Rating agency Standard & Poor’s continued its focus on the Caribbean with a note on Barbados’ public finances. Below in full, highlighting mine:
Barbados Outlook Revised To Negative On Deteriorating Public Finances; ‘BBB’ And ‘A-3’ Foreign Currency Ratings Affirmed
— We believe the timeliness and magnitude of Barbados’ fiscal consolidation is uncertain because of a worse-than-anticipated economic recession.
— We’re revising the outlook on Barbados to negative from stable.
— We’re affirming the ‘BBB’ long-term and ‘A-3’ short-term foreign currency sovereign credit ratings.
— The negative outlook reflects the possibility of a downgrade if the authorities fail to consolidate the general government deficit (estimated at 7.1% of GDP in 2009) and to curb the rising debt. We forecast net government debt at 52% of GDP this year, up from 42% just three years ago.
NEW YORK, Nov. 13, 2009–Standard & Poor’s Ratings Services said today that it revised its outlook on Barbados to negative from stable. At the same time, we affirmed the ‘BBB’ long-term foreign and ‘BBB+’ long-term local sovereign credit ratings. The short-term ratings remain at ‘A-3’ for foreign currency and ‘A-2’ for local currency. The transfer and convertibility assessment for Barbados is ‘BBB+’.
“The outlook revision on Barbados to negative is due to our view that the timeliness and magnitude of the government’s fiscal consolidation, necessary to preserve Barbados’ credit fundamentals at the current ‘BBB’ level, is uncertain because of a worse-than-anticipated economic recession in the country,” said Standard & Poor’s credit analyst Olga Kalinina. Results for the first three quarters of 2009 underscore a rapid deterioration in Barbados’ public finances, at a faster rate than we had previously assumed, and a sharper economic contraction. We have revised Barbados’ real GDP estimate to negative 4.8% in 2009 (from our previous estimate of negative 2.5%), with a further decline of 1% expected in 2010, before a return to growth in 2011.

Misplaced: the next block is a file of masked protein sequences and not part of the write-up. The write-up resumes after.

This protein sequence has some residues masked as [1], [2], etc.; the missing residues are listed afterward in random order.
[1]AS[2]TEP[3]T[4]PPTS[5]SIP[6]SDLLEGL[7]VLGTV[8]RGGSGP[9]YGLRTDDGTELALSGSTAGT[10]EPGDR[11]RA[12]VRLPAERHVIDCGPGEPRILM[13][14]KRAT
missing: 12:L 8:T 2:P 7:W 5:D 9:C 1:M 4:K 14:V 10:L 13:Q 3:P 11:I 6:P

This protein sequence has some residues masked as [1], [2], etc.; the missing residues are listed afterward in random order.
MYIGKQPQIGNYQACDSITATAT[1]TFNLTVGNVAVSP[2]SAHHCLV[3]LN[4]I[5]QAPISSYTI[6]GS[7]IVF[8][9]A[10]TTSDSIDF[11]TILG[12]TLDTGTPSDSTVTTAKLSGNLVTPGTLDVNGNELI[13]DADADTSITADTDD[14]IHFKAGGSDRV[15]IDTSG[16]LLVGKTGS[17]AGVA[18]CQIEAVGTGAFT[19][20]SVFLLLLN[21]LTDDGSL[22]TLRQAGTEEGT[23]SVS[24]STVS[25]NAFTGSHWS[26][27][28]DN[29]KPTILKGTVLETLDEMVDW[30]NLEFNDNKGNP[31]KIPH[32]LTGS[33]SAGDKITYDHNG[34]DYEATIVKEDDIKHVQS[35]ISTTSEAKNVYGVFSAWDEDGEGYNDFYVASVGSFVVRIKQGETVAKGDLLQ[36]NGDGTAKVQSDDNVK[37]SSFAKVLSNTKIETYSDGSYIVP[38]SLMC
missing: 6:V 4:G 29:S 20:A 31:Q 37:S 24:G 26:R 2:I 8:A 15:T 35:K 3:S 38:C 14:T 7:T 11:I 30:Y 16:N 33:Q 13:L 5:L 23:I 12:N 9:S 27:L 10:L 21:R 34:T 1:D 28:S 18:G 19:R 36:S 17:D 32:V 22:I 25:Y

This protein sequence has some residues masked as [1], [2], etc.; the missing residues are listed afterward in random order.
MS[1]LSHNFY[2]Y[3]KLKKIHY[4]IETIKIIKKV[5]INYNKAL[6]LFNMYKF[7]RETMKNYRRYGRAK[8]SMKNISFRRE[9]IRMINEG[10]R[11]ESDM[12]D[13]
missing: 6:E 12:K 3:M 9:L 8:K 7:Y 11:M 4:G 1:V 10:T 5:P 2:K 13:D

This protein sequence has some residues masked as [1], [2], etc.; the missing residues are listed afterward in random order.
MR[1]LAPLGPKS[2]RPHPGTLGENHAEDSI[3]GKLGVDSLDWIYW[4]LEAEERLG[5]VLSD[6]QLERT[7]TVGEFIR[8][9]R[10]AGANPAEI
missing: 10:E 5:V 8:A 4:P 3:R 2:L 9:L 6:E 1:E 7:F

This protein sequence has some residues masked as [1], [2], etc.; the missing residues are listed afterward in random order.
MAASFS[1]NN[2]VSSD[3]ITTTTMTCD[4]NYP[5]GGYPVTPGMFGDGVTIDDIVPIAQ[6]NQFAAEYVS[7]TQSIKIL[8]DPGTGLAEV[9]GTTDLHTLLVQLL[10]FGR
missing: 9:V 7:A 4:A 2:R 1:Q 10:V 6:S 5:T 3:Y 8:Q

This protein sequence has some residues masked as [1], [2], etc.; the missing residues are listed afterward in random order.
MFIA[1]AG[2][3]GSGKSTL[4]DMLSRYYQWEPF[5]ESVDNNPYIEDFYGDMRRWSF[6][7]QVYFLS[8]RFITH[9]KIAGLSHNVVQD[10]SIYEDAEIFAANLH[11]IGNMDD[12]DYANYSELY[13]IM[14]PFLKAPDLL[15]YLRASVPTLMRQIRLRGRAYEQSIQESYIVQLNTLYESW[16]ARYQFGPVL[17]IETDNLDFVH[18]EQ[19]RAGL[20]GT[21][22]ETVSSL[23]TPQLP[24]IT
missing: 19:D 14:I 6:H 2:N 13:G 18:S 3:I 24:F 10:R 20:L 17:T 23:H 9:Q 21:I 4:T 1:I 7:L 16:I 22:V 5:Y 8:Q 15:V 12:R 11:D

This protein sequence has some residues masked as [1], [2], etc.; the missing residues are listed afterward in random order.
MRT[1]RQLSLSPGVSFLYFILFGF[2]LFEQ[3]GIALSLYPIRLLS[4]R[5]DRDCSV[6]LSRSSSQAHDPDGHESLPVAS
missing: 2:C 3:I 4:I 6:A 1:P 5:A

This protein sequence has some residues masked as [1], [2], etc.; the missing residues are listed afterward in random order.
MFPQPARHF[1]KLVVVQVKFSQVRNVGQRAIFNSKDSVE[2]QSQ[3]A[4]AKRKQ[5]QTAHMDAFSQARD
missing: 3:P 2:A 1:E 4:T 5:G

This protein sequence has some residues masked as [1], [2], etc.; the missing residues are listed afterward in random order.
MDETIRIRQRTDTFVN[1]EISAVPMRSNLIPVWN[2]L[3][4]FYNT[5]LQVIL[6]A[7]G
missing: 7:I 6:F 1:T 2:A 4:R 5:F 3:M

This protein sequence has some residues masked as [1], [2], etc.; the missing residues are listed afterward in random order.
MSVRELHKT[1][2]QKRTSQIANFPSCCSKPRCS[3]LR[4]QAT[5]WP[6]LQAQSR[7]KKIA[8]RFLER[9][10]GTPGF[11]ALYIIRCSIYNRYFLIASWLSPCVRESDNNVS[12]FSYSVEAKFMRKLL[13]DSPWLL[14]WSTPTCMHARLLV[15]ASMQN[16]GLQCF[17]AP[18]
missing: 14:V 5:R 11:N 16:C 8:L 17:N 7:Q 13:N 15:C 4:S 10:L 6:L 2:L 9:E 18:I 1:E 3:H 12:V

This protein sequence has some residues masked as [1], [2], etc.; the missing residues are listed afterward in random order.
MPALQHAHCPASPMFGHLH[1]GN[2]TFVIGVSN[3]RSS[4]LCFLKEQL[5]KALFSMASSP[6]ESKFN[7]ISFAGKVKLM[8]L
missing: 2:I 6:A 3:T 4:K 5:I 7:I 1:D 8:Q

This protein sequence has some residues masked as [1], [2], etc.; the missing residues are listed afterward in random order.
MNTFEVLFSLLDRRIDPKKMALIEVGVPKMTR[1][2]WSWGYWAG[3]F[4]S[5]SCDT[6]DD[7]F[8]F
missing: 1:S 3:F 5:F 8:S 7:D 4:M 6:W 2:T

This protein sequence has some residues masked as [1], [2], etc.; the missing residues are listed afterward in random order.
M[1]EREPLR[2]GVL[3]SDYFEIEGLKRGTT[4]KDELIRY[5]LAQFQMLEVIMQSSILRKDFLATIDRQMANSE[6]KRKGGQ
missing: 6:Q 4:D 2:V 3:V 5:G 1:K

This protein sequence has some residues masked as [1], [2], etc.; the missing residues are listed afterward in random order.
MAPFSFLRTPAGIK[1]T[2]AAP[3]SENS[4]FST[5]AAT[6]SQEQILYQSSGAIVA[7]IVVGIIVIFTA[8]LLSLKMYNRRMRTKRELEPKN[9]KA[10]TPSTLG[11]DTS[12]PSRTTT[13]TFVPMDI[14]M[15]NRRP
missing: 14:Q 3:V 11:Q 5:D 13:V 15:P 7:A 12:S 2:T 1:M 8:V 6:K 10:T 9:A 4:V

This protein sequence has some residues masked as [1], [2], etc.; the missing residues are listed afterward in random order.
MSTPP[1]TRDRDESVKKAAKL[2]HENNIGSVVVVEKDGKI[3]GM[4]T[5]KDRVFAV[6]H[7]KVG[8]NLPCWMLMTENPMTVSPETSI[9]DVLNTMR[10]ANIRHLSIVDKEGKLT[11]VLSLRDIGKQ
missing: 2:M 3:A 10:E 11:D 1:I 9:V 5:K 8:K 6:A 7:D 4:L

Also, we have made a significant revision to our expectations for the government’s fiscal deficits, both for 2009 (based on three quarters of 2009 data) and for the last three years (based on new information on the off-budget activities). We now expect the general government deficit at 7.1% of GDP in fiscal 2009 (ending March 31, 2010), up from 5.6% last year, 6% in 2007, and 3.8% in 2006. This encompasses the central government deficit of 9.1% of GDP (including 0.5% of off-budget deficit) and the National Insurance Scheme (NIS) surplus of 2%.
Our projections incorporate an assumption of a gradual reduction in the fiscal deficits starting in 2010, although the debt is likely to peak in 2010 at 55% of GDP (on a net basis), before starting to decline in 2011. We note that there is support across the political spectrum, private sector, and unions for fiscal tightening and that the government is preparing a medium-term framework to address the situation. The risk to our projections, however, is the timeliness and efficiency of the anticipated measures amid a slowing economy and rising unemployment.
The negative outlook reflects the possibility of a downgrade if the authorities fail to contain fiscal deficit widening this year and reduce fiscal deficits starting in 2010. Conversely, rapid consolidation of public finances, most probably accompanied by a return of foreign investment, would restore strength to Barbados’ balance sheet and support the stable outlook. We will closely watch the trends in Barbados’ international reserve levels in order to identify any potential stress on its external liquidity position and currency peg.